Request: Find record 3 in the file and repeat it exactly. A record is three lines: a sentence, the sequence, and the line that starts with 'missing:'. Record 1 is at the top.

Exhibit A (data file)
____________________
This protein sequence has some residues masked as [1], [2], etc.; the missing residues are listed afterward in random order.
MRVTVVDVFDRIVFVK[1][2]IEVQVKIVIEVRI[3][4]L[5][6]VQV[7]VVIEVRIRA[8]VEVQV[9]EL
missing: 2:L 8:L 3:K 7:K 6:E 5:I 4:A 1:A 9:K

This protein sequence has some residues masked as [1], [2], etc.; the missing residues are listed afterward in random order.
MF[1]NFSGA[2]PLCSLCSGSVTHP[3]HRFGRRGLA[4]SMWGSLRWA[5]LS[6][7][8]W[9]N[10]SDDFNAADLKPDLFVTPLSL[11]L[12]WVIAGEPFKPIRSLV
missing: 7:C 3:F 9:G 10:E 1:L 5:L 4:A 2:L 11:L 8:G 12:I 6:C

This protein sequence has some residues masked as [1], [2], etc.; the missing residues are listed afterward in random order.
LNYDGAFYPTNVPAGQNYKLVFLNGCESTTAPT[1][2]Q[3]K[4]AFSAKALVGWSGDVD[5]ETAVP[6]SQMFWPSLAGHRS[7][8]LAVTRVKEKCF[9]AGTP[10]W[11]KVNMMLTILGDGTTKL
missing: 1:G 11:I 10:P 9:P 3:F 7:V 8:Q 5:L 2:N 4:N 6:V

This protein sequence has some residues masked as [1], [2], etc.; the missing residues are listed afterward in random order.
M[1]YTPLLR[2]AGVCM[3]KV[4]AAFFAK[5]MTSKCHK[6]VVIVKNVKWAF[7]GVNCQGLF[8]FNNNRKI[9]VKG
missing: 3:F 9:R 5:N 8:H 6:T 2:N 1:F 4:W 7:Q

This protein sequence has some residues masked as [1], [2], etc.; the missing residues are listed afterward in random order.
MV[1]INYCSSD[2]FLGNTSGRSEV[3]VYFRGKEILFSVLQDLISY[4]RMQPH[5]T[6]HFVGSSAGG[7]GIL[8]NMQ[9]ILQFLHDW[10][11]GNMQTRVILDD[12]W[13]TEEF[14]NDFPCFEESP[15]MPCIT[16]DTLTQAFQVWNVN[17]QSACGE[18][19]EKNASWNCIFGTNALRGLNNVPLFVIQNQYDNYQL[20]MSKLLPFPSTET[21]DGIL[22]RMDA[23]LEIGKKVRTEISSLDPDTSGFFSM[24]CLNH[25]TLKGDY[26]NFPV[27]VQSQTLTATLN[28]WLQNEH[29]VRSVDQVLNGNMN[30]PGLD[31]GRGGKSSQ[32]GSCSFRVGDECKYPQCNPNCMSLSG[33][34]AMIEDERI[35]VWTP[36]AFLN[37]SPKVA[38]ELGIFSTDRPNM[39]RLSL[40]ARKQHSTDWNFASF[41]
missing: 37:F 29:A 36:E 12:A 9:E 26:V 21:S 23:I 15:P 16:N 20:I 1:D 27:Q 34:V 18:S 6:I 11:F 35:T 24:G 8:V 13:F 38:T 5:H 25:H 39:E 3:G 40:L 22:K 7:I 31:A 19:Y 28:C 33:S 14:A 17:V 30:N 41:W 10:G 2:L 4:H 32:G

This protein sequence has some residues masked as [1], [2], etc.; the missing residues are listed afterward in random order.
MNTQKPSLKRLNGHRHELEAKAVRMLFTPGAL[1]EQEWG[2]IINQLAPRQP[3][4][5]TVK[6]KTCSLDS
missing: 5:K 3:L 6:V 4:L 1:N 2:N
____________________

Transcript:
This protein sequence has some residues masked as [1], [2], etc.; the missing residues are listed afterward in random order.
LNYDGAFYPTNVPAGQNYKLVFLNGCESTTAPT[1][2]Q[3]K[4]AFSAKALVGWSGDVD[5]ETAVP[6]SQMFWPSLAGHRS[7][8]LAVTRVKEKCF[9]AGTP[10]W[11]KVNMMLTILGDGTTKL
missing: 1:G 11:I 10:P 9:P 3:F 7:V 8:Q 5:L 2:N 4:N 6:V